I can't imagine a different narator being as in-tune with Tuchman's tone as Nadia May (aka Wanda McCaddon). The author gives the subject matter the writing skills it deserves.
Drop the accents
I am a big history buff (particularly history of the world wars) and a large consumer of both traditional books and audio books but this one missed the mark for me. The writing and the story are both terrific (I ended up reading the kindle version). The book is very detailed and insightful, but in my opinion, the audiobook is just not a great format for this particular tale and the narration made it even worse. Firstly, there are simply too many names and locations in this book to sort out and many of those names sound similar. The fact that most are non-english makes them all the more challenging to track when read aloud. That, combined with the narrator Nadia May's awful and frankly distracting use of "accents" caused the story become incredibly difficult for me to follow. I regularly found myself spacing out only to realize that I had missed large sections of the story which, as an historical account, meant that I was missing important facts in the chain of events. I think even if the narration was not a distraction, this would be a tough book to listen to. In my opinion, reading the information on a page simply allows for more retention and in this book, the information is dense and critical to the story.
Great writing, great reading and an excellent non-fiction choice for a listener interested in history; its insights into the mindsets of those involved in the "Great War" are unique. This is truly worth ones money and, more importantly, ones time. If you like history, add this book to your list of inerests!
Less recitation of facts, like the begats in the Old Testament, would have made a better beginnig.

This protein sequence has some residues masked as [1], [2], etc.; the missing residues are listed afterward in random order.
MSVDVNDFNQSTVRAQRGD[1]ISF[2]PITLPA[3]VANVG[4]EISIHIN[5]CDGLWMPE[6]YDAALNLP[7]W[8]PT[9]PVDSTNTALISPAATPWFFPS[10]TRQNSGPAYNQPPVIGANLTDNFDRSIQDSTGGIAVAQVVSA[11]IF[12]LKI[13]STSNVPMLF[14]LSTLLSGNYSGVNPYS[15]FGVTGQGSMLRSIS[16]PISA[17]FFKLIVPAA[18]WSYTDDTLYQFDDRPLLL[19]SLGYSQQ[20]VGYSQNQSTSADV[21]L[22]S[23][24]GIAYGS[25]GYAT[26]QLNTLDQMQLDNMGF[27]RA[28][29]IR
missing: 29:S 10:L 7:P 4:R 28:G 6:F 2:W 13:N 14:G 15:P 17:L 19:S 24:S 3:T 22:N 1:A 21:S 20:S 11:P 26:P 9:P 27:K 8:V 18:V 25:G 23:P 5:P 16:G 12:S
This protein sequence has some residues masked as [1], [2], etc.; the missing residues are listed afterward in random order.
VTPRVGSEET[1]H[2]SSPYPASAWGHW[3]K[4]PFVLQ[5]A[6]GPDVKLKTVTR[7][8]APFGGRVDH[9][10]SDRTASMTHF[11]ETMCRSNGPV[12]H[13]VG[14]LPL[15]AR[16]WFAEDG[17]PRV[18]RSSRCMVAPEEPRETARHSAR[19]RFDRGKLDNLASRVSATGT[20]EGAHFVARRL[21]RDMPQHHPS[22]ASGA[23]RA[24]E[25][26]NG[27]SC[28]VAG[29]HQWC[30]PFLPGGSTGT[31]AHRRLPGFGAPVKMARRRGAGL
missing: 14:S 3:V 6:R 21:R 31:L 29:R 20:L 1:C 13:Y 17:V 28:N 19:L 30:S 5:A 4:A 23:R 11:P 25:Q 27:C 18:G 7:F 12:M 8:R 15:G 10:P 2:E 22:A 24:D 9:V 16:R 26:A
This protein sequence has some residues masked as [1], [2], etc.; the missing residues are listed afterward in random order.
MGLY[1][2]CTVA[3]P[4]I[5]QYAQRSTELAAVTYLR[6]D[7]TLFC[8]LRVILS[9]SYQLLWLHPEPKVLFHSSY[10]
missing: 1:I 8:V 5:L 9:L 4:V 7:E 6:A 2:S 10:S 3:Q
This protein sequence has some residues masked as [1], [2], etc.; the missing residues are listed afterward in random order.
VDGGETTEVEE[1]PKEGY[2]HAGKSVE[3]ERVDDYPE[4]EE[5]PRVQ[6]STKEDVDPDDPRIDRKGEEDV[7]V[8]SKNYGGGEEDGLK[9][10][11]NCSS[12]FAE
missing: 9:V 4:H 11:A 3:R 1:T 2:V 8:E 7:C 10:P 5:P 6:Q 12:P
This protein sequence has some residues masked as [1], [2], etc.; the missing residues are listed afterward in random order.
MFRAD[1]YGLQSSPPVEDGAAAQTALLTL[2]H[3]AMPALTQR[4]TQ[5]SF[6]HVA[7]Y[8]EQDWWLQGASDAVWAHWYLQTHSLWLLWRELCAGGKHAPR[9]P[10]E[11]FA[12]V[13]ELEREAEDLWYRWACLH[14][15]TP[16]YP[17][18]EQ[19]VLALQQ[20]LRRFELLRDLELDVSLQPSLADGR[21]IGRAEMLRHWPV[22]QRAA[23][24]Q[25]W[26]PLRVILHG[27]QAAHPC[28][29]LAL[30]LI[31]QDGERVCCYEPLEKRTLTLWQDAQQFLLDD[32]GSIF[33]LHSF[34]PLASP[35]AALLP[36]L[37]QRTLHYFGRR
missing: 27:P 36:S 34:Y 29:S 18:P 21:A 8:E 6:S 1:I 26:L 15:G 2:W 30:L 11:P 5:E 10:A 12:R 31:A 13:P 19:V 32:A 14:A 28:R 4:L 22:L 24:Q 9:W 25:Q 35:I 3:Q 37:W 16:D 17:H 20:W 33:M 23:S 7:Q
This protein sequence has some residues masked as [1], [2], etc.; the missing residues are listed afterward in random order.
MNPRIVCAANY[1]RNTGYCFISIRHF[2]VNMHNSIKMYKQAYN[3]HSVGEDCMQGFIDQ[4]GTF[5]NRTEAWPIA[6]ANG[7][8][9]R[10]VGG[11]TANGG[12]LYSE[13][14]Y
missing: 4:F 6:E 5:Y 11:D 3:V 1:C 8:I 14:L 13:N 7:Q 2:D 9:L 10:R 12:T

A cross between a lector in church and a high school drama teacher
Sure: it won the Pulitzer Prize.
Maybe I'll try a print version some day, after I run out of audio books to listen to.
What can I say? These two women totally kill it. Barbara Tuchman is just one of the greatest historians ever, and this is her "greatest hit". Nadia May combines a lovely classical voice with such subtle authority that you forget she's the narrator and not the writer herself.
The book was everything and more. What a tragic month August 2014 was... Let's hope we never repeat it ever again.
I loved the opening chapter, concerning the funeral of Edward VII and discussion of European politics, diplomacy and the inter-relations of the royalty. Also, I thought the author was insightful and I liked her description of some of the key personalities.
The opening paragraph was lovely - Edward VII's funeral procession.
I think the book has been filmed as a documentary, and I would love to see it.
I wish that I had read a print version of the book. In the audio version, it's easy to get lost in the troop movements. After a while, I gave up and just let the narrative wash over me rather than trying to keep track of which cavalry was here and which brigade was there.
The amount of detail is staggering and the reader really brings everything to life. I felt like I needed to take notes to keep up at some points, but I definitely recommend this one.